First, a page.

Colombia’s capital ends red alert as intensive care occupancy reaches 81%.
As the coronavirus case numbers and intensive care occupancy begin to fall, so too do the restrictions in Bogotá. Today, as the COVID-19 intensive care occupancy sank to 81%, authorities announced the end of its red alert.
Like much of the world, Colombia began 2021 with increased lockdown measures, including curfews and localised quarantines. Intensive care occupancy — a key figure for local authorities — had hit 94% in Bogotá and a number of restrictions were put in place to try to reduce the case numbers.
However, Bogotá’s mayor Claudia López announced today the city is no longer on red alert. As such, some of the stricter restrictions will be relaxed.
The localised lockdowns in place in nine areas (Los Cedros, Castilla, Timiza, Fontibón, Garcés Navas, Boyacá Real, Tibabuyes, Suba and El Rincón) of Bogota will be lifted from 11.59 pm tonight.
This Sunday (Feb. 7), you’ll be allowed back out on the ciclovia and parks will fully reopen. But the mayor warns against crowds gathering at traffic lights and, of course, facemasks continue to be mandatory.
Football will return to El Techo and Campín. Thursday and Sunday’s league matches will be played without fans. During the red alert, matches that would have taken place in the capital were shunted elsewhere or postponed.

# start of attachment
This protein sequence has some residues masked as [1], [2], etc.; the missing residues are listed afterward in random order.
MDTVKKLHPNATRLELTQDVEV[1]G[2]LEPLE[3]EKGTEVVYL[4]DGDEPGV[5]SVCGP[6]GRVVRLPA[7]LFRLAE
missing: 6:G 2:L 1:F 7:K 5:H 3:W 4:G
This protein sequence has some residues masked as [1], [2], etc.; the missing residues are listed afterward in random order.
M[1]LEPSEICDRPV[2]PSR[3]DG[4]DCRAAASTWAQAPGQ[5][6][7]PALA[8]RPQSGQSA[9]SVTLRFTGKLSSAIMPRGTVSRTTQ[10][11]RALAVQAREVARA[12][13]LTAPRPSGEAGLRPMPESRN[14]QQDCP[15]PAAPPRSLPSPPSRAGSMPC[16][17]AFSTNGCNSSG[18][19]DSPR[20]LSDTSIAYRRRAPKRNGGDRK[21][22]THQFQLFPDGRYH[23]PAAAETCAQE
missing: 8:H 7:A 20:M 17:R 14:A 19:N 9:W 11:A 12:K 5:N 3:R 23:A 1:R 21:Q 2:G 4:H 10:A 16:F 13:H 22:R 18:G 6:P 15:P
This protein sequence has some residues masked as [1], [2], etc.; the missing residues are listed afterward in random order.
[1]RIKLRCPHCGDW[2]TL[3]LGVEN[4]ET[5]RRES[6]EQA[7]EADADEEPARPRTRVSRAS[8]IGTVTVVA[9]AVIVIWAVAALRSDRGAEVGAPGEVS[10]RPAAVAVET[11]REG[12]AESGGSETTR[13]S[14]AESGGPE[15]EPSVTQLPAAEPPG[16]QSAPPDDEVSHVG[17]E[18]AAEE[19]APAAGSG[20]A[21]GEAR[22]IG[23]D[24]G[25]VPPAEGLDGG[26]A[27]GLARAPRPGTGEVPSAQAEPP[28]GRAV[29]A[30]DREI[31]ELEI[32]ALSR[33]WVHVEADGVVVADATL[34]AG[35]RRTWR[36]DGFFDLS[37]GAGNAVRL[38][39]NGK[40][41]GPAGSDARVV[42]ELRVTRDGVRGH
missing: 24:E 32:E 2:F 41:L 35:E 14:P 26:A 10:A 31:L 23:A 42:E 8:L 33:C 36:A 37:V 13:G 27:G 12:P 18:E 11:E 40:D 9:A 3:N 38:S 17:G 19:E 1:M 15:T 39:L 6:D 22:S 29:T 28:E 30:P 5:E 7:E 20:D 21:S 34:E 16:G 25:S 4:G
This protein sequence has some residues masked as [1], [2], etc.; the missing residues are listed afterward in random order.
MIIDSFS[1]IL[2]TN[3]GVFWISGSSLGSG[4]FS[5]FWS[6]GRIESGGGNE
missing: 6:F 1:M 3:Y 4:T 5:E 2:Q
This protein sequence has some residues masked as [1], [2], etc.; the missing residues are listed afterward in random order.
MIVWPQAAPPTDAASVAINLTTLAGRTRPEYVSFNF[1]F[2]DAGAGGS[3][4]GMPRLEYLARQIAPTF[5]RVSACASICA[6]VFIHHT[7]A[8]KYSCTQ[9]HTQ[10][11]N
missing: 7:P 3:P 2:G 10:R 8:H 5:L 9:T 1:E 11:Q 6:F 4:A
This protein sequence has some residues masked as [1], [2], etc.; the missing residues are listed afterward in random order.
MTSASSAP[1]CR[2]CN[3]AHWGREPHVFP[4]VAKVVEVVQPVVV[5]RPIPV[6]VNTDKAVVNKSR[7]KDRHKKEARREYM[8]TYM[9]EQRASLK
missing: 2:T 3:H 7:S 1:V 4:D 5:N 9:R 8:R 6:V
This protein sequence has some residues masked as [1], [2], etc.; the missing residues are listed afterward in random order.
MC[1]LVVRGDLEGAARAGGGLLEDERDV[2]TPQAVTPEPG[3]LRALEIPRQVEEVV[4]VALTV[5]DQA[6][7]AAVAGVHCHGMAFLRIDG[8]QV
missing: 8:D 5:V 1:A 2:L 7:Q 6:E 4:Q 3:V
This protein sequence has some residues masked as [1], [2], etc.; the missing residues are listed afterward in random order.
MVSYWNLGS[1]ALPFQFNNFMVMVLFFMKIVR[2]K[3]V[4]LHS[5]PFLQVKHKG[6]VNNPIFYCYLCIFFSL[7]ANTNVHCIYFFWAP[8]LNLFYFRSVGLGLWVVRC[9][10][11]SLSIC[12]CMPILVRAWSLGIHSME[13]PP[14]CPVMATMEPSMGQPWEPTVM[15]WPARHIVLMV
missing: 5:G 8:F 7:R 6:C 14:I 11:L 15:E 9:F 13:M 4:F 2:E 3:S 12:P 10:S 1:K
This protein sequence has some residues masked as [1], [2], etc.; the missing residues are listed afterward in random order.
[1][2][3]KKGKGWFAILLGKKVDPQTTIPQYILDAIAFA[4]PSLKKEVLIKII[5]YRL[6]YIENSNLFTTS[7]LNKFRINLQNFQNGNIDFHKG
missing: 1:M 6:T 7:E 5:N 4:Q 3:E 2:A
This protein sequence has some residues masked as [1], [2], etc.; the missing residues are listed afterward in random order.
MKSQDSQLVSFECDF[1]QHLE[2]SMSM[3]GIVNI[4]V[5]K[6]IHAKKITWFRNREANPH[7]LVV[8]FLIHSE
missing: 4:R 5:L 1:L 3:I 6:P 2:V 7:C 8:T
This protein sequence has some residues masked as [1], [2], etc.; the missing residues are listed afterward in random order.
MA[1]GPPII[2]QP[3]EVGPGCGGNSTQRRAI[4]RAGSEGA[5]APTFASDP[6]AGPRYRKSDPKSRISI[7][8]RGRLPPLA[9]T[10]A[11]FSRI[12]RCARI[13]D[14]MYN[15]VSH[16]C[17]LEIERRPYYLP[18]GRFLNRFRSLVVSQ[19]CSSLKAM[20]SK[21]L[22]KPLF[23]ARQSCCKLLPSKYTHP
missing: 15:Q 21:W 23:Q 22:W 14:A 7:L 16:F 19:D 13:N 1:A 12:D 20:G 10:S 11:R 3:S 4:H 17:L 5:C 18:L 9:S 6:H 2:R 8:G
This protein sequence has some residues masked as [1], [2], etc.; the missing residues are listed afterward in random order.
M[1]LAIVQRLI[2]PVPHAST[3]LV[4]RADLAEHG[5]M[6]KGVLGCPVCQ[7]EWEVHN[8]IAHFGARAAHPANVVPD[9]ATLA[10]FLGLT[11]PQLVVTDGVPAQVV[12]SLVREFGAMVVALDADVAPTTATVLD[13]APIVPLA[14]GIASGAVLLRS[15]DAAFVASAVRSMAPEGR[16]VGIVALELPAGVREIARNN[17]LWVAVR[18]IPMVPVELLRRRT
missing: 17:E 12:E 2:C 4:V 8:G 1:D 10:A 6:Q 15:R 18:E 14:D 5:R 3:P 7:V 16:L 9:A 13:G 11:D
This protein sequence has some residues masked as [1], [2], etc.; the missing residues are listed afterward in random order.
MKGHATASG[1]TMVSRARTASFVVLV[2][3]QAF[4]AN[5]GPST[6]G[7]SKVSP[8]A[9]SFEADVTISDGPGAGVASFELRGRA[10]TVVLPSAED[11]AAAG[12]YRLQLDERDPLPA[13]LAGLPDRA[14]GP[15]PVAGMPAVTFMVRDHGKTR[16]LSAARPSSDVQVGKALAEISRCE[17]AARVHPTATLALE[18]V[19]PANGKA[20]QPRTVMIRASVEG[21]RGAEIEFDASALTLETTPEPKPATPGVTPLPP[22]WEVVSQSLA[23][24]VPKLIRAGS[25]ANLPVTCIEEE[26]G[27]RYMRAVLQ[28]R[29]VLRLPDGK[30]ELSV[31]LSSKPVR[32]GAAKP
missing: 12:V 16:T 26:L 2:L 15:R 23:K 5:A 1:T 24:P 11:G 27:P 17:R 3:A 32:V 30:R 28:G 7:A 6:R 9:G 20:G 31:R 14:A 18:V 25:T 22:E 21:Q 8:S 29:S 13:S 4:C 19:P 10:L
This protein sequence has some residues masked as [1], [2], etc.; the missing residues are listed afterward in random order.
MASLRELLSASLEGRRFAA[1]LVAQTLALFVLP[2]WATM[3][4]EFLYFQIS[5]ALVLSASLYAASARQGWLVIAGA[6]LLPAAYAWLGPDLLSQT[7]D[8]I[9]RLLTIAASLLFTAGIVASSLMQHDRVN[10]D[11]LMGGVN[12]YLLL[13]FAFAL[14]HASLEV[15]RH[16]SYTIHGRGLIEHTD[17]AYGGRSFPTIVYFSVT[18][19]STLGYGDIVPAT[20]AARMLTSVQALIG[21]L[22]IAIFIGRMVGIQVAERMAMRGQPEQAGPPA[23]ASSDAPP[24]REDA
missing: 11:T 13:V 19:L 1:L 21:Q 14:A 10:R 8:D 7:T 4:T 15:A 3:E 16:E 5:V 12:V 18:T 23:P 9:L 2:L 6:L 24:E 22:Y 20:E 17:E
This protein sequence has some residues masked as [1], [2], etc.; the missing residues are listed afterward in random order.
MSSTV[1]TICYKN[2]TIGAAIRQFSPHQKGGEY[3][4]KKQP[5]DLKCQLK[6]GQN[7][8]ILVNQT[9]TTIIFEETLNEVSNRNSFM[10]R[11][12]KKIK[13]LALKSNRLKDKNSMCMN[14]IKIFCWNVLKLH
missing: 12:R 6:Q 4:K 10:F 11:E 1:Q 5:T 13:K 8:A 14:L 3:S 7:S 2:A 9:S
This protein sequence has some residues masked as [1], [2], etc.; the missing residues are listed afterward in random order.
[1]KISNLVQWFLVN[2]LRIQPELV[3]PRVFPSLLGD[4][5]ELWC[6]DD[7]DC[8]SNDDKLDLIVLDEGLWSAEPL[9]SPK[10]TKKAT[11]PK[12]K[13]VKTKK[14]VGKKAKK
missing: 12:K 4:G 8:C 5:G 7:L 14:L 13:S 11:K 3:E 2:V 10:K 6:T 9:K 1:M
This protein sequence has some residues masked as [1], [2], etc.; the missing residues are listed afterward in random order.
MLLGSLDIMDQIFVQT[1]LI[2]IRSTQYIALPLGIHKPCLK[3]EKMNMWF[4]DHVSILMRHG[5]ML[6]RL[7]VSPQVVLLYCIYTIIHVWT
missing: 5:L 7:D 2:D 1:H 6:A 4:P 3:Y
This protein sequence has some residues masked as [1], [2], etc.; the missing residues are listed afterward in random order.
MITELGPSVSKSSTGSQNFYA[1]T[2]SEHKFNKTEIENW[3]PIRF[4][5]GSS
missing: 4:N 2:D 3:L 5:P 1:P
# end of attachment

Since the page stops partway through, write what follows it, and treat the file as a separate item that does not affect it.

And from Feb. 15, we’ll see the gradual reopening of the city’s public schools. Private schools can open from Feb. 8. Universities will also be able to start face-to-face classes, up to a maximum capacity of 35%.
But, before you grab your face masks and rush for the outside world, some restrictions remain. We’re still in orange alert.
- Pico y cédula will continue for commercial and banking establishments, which includes supermarkets.
- Nightly curfews are now a thing of the past, but commercial establishments will have to shut by 11pm.
- Certain sectors can only operate within certain times — for example, construction can only take place between 10am and 7pm. Warehouses and shopping centres from 10am to 11pm.
As President Duque announces that vaccination will begin in Colombia on Feb. 20, local authorities are still keen to slow the spread as much as possible. If you have symptoms or have had contact with someone who later tested positive, find out how to get tested.